Do you find yourself eating large amounts of food in a small amount of time? Do you feel out of control around food? Check out our blog post on Binge Eating Disorder and see if it resonates with you. If so, here are some helpful tips for navigating the binge episodes.
As you can see below, Binge Eating Disorder is actually the most common eating disorder. Know that you are not alone in this struggle.
So let's start with contributing factors to binge eating. The top four contributing factors consist of physical restriction, mental restriction, food rules, and lack of coping skills.
Physical Restriction is when you are not taking in enough energy to support your day to day functioning and activity. Yes this is calories, because calories are energy. Mental Restriction is a bit different. You may be taking in enough energy, however, you are not letting yourself eat something that will satisfy your body and mind. For example, you really want the cookie for a snack but instead you have a protein bar. Food Rules tends to come from diet culture. These are arbitrary rules that we see in society (or make up ourselves) that we feel we need to follow in order to be “good” or “healthy”. Some examples of these rules may be, not eating past a certain time of night or not eating a certain amount of carbohydrate.
Lack of coping skills occurs when you see folks reaching for food to cope in every situation. Many cultures and families have an emotional connection with certain foods. Whether it is grandma’s amazing stuffing at Thanksgiving or Aunt Susie’s Christmas cookies, we are wired to feel certain emotions around certain foods. This is not a bad thing. If you are upset after a breakup and really want your best friend and a pint of ice cream, go for it! This is an amazing way to allow yourself to feel your emotions and eat something that has been comforting to you in the past. The key here is, food cannot be the only tool in your toolbox. We need to make sure that yes we eat the ice cream and feel our emotions, while also having a positive support network to reach out to or grounding skills when we find ourselves getting overwhelmed. Without having multiple coping skills in our toolbox, we may find ourselves relying on food to help us in every situation. Which, let's be real, nothing helps in every situation.
So now that we know some of the reasons that binging occurs, how do we stop binge eating?
Well we need to address each of these factors. In order to appropriately address these factors, I highly recommend getting support from an eating disorder therapist and/or registered dietitian. Check out our blog How to Start Recovery from an Eating Disorder for more information on finding an eating disorder treatment team. With the help of your team these are the steps that are typically taken.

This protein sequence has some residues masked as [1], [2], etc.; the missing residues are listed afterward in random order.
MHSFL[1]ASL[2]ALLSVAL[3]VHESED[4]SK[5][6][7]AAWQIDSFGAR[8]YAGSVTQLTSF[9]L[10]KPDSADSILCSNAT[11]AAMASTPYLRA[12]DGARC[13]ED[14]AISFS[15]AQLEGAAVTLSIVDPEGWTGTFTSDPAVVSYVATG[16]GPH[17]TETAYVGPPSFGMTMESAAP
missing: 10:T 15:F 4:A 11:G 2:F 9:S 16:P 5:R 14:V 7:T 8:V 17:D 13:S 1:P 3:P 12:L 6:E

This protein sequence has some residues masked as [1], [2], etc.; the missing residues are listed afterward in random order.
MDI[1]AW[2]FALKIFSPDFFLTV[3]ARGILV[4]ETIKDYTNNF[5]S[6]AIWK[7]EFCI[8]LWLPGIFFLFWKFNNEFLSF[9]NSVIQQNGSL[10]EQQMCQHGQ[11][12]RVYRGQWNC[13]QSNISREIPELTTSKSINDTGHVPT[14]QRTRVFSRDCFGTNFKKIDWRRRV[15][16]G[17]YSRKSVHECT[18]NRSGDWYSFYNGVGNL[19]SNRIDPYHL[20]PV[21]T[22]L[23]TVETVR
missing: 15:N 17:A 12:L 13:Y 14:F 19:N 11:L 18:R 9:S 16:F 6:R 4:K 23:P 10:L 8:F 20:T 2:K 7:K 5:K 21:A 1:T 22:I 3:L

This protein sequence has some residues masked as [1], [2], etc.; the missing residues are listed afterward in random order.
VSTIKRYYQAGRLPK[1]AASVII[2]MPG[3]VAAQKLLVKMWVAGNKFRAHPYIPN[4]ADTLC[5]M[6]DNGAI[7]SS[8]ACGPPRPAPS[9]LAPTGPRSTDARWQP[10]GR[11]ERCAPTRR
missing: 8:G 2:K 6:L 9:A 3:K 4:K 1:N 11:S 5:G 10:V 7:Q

Stop the Restriction
Focus on eating consistently and frequently. A registered dietitian that specializes in eating disorders can be extremely helpful with this. Typically, consistency looks like three meals and two-three snacks per day. However, this can vary depending on the person. This is much easier said than done, of course. If you are looking to jump start your recovery, try focusing on one meal at a time, ask for support, and practice those coping skills! (Don’t worry, we will get to what those coping skills are later)
Stop the Mental Restriction
This is one of the scariest things for most folks because the fear is if they allow themselves the food they most love, they will binge on it. The truth is, they might. However, by allowing yourself to have the food, it allows the mind to not fear that it will never get to eat this food again, ultimately leading us to feel we need to eat it all. When giving ourselves unconditional permission to have the food, we built trust with our mind and body. Mental restriction usually stems from food rules that we have created so try writing out all your food rules and see what you can come up with!
Lack of Coping Skills
When a binge happens, there are usually underlying emotions that were going on before the binge occurred, such as overwhelm, sadness, loneliness, or depression. A often suggest trying out a new coping skill when you get the urge to binge. If the coping skill doesn’t work and you still feel the urge, it is okay to fall back on the binge. It is all about trial and error as you navigate new coping skills. Some of these coping skills may include deep breathing, journaling, calling a friend, listening to music, or engaging in your 5 senses.
The last piece I will leave you with here is forgiveness after a binge. After a binge, folks are often left with immense feelings of shame and guilt. When left unaddressed, those feelings can often lead to another binge down the road. So the first thing to do after a binge is forgive yourself. Offer compassion and empathy as you try to navigate your actions with curiosity. Falling down the shame spiral is the beginning of a vicious cycle of binge/restrict behaviors.
As you navigate your journey to stop binge eating, you will start to identify what works for you and what doesn’t.
I can tell you that it is possible if you seek professional help and start to focus on these factors. You deserve help and recovery! Reach out to us here for a free 15 minute consultation to see if we would be a good fit.